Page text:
Daniela Ryf wins record 5th Ironman 70.3 World Championship
Daniel Ryf claimed her 5th Ironman 70.3 World Championship (2019, 2018, 2017, 2015, 2014) on Saturday in Nice, France, extending her record for most wins by any athlete at the Ironman 70.3 World Championship.
Ryf swam in the front pack in her Tsunami 1.0 Speedsuit in 26:32. Once on the bike Ryf charged to the front of the race. The bike course peaked at 37km at the Col de Vence, where Ryf was 0;29 back of the lead, but put her superior descending skills to work and entered T2 with a 2:39 lead. Once on the run Ryf held steady and claimed the 2019 Ironman 70.3 World Championship in 4:23:04 over Holly Lawrence (4:27:02) and Imogen Simmonds (4:28:10).
In a post race interview with Ironman Live Ryf said:
“For me today was a fantastic day, the girls were pushing really hard, I think it was amazing. The level in the swim was just fantastic, you know it’s crazy to see how well everyone swims at the moment and I had a fantastic swim but came out with ten other girls! Then on the bike the same, I felt good but everyone was pushing hard and the girls were attacking at certain moments and in the end I was happy to make a little gap downhill. You needed a lot of skill today. Then on the run Holly was pushing hard today, and I knew I had to show a really good run to be able to win. I really got pushed to my absolute maximum today and that’s what World Championship races are about."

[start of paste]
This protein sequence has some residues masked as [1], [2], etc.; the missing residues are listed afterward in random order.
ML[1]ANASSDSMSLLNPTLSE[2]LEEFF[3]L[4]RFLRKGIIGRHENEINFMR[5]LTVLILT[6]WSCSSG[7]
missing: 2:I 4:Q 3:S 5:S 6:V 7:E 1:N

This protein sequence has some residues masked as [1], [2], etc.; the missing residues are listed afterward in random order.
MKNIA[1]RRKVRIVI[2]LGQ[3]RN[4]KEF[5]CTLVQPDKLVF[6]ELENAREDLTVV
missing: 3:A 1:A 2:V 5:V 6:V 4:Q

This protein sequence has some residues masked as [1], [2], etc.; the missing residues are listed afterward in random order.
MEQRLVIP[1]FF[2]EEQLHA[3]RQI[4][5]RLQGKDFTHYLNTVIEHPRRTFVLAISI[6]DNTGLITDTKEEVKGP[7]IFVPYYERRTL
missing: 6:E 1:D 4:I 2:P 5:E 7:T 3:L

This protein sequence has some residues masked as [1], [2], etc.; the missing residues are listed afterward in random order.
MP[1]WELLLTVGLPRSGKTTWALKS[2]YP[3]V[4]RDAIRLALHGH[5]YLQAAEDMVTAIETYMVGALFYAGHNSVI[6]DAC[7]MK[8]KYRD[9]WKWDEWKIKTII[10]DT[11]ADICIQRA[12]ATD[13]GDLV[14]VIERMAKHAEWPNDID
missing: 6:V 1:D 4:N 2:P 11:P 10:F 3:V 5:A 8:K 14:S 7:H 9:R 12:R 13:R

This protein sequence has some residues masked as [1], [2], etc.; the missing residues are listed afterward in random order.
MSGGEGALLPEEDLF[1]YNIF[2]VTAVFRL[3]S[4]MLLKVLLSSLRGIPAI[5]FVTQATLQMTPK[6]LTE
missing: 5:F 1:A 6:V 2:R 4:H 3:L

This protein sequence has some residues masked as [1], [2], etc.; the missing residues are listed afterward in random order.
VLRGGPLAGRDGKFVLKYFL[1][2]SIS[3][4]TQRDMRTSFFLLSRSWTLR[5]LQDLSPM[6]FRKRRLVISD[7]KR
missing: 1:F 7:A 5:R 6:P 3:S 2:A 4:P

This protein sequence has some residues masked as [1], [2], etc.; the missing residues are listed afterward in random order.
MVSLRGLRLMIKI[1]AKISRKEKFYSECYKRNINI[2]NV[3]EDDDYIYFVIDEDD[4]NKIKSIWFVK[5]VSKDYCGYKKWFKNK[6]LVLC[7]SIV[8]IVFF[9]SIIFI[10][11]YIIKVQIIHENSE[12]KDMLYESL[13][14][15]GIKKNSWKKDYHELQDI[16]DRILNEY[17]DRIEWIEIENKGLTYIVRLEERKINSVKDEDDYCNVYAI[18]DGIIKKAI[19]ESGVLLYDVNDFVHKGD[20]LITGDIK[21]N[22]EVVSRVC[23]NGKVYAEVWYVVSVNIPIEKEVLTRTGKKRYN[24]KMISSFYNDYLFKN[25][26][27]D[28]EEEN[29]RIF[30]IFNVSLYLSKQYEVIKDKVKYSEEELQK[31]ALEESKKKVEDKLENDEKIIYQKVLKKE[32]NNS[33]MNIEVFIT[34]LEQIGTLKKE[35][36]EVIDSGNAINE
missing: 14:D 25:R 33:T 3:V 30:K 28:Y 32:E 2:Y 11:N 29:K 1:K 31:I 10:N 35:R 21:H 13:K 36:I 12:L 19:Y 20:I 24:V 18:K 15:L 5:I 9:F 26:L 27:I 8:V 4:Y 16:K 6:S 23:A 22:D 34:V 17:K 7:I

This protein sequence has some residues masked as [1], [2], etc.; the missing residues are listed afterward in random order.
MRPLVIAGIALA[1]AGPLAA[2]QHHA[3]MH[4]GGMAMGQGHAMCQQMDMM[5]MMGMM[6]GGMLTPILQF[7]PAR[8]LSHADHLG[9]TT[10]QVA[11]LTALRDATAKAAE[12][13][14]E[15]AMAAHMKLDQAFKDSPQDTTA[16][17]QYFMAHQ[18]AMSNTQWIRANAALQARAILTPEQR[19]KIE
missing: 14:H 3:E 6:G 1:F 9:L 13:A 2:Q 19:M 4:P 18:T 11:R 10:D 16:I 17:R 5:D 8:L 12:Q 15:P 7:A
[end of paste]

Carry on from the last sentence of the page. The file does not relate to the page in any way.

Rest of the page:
Once Daniela Ryf is recovered from her win in Nice she will set her sights on the Ironman World Championship in Kona, Hawaii on October 12, 2019, where Daniela will try to win her 5th consecutive Ironman World Championship.
Good luck Daniela!
Ben Kanute 10th at Ironman 70.3 World Championship
Ben Kanute finished 10th at the Ironman 70.3 World Championship on Sunday in Nice, France. Kanute was aggressive from the gun to put himself in a position to go for the win. Kanute swam in the front group in his Tsunami 1.0 Speedsuit, exiting the water in 23:21. On the bike Kanute formed a breakaway with Alistair Brownlee, but Kanute was caught before the peak of the Col de Vence at 37k.
Gustav Iden won in 3:52:35, followed by Alistair Brownlee (3:55:19), and Rudy Von Berg (3:56:45).
After the race Kanute said:
"I took risks I felt would put me in position for the podium. It was working well until it didn't. Aggressive racing is costly, and I thought I could sustain the efforts because of the great block of training beforehand. Not entirely sure what was the main issue, but will be sure to find it and solve it. I race for the win and podium, and today I am disappointed in 10th, but proud of my tactics and effort"
Racers race, and we loved seeing Kanute be aggressive and go for it.
Ben Kanute will set his sights back to short-course racing, with the goal of Qualifying for the 2020 Olympics in Tokyo, Japan.